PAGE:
cumulative effect has been adequately addressed and mitigated, that
cumulative effect shall not be treated as cumulatively considerable
for the purposes of this subdivision.
   (2) An environmental impact report prepared pursuant to this
subdivision need only address the significant or potentially
significant effects of the transit priority project on the
environment identified pursuant to paragraph (1). It is not required
to analyze off-site alternatives to the transit priority project. It
shall otherwise comply with the requirements of this division.



21155.3.  (a) The legislative body of a local jurisdiction may adopt
traffic mitigation measures that would apply to transit priority
projects. These measures shall be adopted or amended after a public
hearing and may include requirements for the installation of traffic
control improvements, street or road improvements, and contributions
to road improvement or transit funds, transit passes for future
residents, or other measures that will avoid or mitigate the traffic
impacts of those transit priority projects.
    (b) (1) A transit priority project that is seeking a
discretionary approval is not required to comply with any additional
mitigation measures required by paragraph (1) or (2) of subdivision
(a) of Section 21081, for the traffic impacts of that project on
intersections, streets, highways, freeways, or mass transit, if the
local jurisdiction issuing that discretionary approval has adopted
traffic mitigation measures in accordance with this section.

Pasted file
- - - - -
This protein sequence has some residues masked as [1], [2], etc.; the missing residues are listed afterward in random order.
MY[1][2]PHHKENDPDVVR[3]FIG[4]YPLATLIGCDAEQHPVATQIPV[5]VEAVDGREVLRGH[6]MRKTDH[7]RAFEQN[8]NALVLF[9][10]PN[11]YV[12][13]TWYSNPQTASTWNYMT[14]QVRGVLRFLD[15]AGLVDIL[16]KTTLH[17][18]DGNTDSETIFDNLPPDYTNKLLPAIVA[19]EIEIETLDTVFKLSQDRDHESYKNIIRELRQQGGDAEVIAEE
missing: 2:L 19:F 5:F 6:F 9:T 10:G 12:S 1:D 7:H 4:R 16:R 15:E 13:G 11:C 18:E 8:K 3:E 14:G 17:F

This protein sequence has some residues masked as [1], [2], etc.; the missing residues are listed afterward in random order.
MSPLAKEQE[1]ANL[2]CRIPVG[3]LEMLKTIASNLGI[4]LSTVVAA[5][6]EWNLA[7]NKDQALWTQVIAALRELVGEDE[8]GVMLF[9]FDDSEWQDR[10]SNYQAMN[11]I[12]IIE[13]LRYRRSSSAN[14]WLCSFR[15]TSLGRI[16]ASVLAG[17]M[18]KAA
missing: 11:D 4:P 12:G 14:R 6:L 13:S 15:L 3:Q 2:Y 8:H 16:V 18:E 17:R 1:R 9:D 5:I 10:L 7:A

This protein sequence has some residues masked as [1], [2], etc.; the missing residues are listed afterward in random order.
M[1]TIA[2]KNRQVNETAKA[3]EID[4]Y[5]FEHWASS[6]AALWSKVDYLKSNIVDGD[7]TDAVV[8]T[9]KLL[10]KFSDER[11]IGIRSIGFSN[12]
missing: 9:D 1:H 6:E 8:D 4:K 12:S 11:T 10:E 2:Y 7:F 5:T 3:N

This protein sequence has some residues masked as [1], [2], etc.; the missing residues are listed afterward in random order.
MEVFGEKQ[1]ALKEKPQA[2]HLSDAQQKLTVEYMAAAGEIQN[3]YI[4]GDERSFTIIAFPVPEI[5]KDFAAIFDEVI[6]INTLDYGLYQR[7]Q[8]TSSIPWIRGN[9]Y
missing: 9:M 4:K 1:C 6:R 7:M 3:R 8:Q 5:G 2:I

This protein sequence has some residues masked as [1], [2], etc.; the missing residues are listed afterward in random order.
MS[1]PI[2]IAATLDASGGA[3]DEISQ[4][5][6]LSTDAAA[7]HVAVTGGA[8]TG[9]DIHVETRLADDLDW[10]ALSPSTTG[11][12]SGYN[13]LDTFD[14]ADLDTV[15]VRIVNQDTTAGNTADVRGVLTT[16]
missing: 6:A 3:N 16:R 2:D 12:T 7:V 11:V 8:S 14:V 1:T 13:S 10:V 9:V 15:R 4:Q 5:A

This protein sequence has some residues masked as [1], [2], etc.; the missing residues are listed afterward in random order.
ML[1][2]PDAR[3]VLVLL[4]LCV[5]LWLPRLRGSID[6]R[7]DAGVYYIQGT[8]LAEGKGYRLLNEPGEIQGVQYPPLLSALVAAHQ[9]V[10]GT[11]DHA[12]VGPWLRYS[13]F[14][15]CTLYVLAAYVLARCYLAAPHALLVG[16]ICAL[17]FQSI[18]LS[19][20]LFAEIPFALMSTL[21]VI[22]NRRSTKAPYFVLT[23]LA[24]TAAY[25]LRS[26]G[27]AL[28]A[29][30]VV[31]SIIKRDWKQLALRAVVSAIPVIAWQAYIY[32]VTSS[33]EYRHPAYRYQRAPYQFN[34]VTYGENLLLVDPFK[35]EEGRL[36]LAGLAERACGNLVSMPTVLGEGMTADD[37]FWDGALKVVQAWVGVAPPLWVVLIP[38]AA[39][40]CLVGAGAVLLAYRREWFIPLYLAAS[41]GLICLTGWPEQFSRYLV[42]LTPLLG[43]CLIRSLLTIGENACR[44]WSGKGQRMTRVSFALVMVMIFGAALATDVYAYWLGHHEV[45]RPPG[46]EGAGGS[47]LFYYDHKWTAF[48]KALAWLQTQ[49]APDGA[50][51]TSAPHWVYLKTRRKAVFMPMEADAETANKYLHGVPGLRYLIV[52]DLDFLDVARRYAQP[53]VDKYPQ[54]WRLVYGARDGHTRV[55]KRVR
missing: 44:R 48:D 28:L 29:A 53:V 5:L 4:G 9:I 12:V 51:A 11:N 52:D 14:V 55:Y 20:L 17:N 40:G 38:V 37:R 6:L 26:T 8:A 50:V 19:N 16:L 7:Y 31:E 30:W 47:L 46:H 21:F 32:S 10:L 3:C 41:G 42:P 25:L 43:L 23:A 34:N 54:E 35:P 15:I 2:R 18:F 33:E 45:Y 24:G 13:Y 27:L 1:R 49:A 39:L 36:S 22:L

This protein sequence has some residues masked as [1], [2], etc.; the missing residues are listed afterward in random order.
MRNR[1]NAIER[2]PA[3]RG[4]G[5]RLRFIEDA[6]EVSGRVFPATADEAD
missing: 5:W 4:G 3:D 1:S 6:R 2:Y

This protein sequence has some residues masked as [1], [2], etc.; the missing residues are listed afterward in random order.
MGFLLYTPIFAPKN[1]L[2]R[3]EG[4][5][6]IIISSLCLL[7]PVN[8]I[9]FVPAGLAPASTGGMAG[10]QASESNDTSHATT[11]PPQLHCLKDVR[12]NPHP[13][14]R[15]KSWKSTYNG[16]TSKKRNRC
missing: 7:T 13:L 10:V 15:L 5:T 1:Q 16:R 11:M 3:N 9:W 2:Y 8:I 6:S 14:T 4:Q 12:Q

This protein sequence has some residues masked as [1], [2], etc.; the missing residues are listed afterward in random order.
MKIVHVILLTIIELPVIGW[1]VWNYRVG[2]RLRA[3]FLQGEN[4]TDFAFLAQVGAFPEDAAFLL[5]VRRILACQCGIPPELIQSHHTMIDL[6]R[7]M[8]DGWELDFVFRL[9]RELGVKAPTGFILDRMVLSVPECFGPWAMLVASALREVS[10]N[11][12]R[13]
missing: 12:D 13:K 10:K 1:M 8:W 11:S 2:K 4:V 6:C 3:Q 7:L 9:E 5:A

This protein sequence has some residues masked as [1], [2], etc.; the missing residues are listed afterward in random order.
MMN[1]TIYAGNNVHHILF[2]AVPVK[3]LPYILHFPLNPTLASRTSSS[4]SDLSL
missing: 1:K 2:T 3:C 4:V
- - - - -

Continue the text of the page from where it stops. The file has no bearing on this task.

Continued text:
(2) Paragraph (1) does not restrict the authority of a local
jurisdiction to adopt feasible mitigation measures with respect to
the effects of a project on public health or on pedestrian or bicycle
safety.
   (c) The legislative body shall review its traffic mitigation
measures and update them as needed at least every five years.


State Codes and Statutes

Statutes > California > Prc > 21155-21155.3

PUBLIC RESOURCES CODE
SECTION 21155-21155.3



21155.  (a) This chapter applies only to a transit priority project
that is consistent with the general use designation, density,
building intensity, and applicable policies specified for the project
area in either a sustainable communities strategy or an alternative
planning strategy, for which the State Air Resources Board, pursuant
to subparagraph (H) of paragraph (2) of subdivision (b) of Section
65080 of the Government Code, has accepted a metropolitan planning
organization's determination that the sustainable communities
strategy or the alternative planning strategy would, if implemented,
achieve the greenhouse gas emission reduction targets.
   (b) For purposes of this chapter, a transit priority project shall
(1) contain at least 50 percent residential use, based on total
building square footage and, if the project contains between 26
percent and 50 percent nonresidential uses, a floor area ratio of not
less than 0.75; (2) provide a minimum net density of at least 20